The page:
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13 April 2011

Holiday diet: survive the silly season

It's that time of year again. The festive season is also often called the "silly season" because it is characterised by excesses in eating and drinking. Here's how to survive.

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It's that time of year again.

The festive season is often called the "silly season" because it's characterised by excesses in eating and drinking. And, if you think about it, it's also kind of silly to starve yourself for months to fit into a bikini, only to pig out at the Christmas buffet and for weeks thereafter.

Then there's the vast amounts of alcohol that many of us consume during December. This not only leads to horrific car accidents, but also affects the liver, causes gout and arthritis, and piles on the kilograms, especially on those "beer boeps".

Here's what you can do to prevent your hard-earned waistline from bulging and your liver from packing up:

Moderation is the key
The most important thing you can do to prevent Christmas excesses is to be moderate in everything you do. Drink moderate amounts of alcohol, eat moderate amounts of food and do some exercise to counteract the ravages of partying. Stick a note that says "moderation" on the fridge, inside the drinks cabinet, and next to the mirror in your bathroom.

How to cheat when dining out
When you dine out in restaurants and at those special dinner parties organised by family and friends, you need a few strategies to help you cheat the kilojoule attack you're going to face.

Eat grilled seafood instead of red meat and skip cream- or butter-laden sauces. Ask for extra lemon and freshly ground pepper instead. A freshly grilled sole with lemon and black pepper tastes divine and will save lots of kilojoules.

Ask for a baked potato instead of chips and go easy on the sour cream.

Head for the salad bar and stock up with fresh lettuce, cucumber, tomato, gherkins, and sliced fruit like spanspek, pawpaw, kiwi fruit and pineapple. Don't drown your salad in mayonnaise or seafood dressing. Just add a touch of olive oil and balsamic vinegar.

Have fresh fruit salad or strawberries for dessert without the cream and ice cream. Avoid mince pies, Christmas puddings and brandy butter.

How to cheat on drinking
If you want to avoid the 29kJ per gram that alcohol provides, stick to soda water with a twist of lemon or dilute dry white wine with iced water.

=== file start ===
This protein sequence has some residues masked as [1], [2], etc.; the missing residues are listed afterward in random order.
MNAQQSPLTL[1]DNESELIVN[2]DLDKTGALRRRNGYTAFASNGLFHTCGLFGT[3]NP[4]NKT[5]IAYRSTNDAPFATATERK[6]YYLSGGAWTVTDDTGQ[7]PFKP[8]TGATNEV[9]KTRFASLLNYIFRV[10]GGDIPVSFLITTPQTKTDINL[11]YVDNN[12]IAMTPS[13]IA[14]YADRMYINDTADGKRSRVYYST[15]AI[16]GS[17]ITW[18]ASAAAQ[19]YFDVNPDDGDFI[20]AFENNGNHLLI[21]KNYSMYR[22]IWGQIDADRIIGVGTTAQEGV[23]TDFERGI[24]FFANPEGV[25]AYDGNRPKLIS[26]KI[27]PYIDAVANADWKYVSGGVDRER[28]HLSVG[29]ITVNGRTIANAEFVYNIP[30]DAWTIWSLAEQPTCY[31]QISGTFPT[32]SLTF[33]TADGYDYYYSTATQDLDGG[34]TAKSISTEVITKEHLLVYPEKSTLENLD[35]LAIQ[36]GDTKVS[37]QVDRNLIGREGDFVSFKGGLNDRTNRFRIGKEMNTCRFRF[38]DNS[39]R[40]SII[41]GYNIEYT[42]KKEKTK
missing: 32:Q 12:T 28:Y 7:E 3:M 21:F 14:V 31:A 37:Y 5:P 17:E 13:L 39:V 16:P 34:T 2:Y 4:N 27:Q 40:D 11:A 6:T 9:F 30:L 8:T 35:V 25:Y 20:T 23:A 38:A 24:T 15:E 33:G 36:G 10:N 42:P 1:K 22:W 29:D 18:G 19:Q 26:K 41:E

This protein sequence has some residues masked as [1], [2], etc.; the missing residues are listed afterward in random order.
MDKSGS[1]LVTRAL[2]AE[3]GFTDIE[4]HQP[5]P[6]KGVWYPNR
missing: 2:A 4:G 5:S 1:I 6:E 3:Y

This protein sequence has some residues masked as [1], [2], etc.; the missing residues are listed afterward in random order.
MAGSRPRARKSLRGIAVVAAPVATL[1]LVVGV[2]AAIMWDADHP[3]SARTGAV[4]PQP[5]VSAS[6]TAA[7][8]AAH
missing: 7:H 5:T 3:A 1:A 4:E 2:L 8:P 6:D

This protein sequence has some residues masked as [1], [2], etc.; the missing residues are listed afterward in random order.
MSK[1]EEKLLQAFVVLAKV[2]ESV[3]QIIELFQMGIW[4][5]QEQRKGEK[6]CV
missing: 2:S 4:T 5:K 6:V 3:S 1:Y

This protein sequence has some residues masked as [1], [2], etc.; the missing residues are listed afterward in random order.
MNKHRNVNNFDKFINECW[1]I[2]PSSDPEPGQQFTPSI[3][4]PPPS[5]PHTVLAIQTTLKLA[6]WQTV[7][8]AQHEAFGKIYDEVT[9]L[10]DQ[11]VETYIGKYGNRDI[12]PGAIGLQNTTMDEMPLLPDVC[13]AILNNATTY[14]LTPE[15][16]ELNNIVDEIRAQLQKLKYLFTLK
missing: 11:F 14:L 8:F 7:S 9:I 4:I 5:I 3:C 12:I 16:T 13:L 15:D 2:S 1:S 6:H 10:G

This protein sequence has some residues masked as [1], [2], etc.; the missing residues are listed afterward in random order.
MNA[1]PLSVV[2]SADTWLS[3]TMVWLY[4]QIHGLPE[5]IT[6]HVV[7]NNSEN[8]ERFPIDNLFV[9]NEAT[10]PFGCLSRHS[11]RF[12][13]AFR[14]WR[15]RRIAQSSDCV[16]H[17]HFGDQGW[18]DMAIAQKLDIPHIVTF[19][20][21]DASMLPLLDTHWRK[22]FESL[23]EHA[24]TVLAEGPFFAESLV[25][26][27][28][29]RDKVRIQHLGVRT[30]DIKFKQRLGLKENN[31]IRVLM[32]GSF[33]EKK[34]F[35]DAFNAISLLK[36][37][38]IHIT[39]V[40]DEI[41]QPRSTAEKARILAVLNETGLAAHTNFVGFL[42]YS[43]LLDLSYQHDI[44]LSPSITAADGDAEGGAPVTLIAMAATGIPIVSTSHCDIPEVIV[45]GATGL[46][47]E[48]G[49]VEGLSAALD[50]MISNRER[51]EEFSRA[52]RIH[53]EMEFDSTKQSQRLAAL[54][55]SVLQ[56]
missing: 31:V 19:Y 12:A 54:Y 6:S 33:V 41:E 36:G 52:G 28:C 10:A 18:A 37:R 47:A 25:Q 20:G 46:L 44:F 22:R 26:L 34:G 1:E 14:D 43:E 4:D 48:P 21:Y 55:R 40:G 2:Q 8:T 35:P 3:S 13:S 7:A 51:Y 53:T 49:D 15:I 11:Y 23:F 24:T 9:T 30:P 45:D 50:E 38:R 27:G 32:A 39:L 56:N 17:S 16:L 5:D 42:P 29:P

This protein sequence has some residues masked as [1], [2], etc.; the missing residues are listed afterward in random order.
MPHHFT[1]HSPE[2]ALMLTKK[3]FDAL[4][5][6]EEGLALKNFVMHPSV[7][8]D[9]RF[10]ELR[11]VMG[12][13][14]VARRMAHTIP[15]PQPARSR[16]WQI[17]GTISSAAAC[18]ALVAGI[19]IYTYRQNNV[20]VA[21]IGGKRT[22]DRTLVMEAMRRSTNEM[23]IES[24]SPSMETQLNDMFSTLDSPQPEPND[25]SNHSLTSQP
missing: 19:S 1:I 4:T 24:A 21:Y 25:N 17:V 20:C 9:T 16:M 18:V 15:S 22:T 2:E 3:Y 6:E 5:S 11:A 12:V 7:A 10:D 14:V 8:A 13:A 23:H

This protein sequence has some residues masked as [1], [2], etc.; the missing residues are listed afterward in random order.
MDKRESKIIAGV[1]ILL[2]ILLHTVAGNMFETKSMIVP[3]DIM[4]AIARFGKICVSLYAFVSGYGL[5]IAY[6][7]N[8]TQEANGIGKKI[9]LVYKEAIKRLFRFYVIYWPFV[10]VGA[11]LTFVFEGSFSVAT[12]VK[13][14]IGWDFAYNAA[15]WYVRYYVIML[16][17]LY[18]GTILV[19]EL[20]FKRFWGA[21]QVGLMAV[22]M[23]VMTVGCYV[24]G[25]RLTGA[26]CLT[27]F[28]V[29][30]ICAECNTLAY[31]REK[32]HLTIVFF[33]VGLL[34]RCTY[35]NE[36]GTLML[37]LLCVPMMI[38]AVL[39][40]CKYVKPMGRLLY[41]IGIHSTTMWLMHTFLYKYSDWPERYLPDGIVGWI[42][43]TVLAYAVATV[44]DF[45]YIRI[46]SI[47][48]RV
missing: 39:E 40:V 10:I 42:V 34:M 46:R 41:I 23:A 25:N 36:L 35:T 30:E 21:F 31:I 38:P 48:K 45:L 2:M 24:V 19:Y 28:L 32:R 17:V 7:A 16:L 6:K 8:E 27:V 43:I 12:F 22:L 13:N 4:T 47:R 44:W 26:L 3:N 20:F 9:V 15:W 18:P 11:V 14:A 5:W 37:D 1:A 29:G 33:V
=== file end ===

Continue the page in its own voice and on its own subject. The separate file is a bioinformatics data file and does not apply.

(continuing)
If you are going to drink alcohol, have a glass of water for every glass of wine or spirits you consume. This will not only dilute the kilojoules, but will also make you feel 100% better the next day.

Fruit juices with plenty of ice are also a healthy option to prevent hangovers, but remember that fruit juices are not low in energy if you don't dilute them with water, ice or soda water.

Artificially sweetened cold drinks are also an option, although you shouldn't overdo them either. You may feel bloated from all that gas.

How to repair the damage
If you've had a heavy night and/or a gargantuan meal, repair the damage by eating less for a day or two thereafter. Concentrate on fresh fruit and raw vegetables, low-fat yoghurt, pasta, whole-grain cereals and bread. Have a meat-less, fish-less day.

Drink plenty of liquids like water, diluted fruit juice and diluted Energade to help your liver recover. Take Essentiale or ProHep, or a vitamin and mineral supplement, to boost detoxification, and stick to non-alcoholic, non-caffeinated drinks for 48 hours.

Get active. As soon as that hangover wears off and you can face the light of day, do some exercise. Go to your gym, swim actively, walk briskly or jog. Get the blood flowing to your liver and activate your muscles. Top up on oxygen by breathing deeply, and enjoy the benefits.

Get lots of sleep. Our bodies recover from excesses when we sleep. Over Christmas and New Year, most people are sleep-starved. You can't enjoy life if you feel like a zombie, much less drive 1 000km or be the life and soul of the next party. So make sure that you catch up on missed sleep. Have a glass of low-fat milk before you retire. The high tryptophan content will help to calm your jangled nerves and promote sleep.

Remember, moderation is what it's all about.

- (Dr IV van Heerden, DietDoc, updated April 2011)

Any questions? Ask DietDoc

Read more:
Eating healthily when dining out
Kilojoule bomb in your beverages

 
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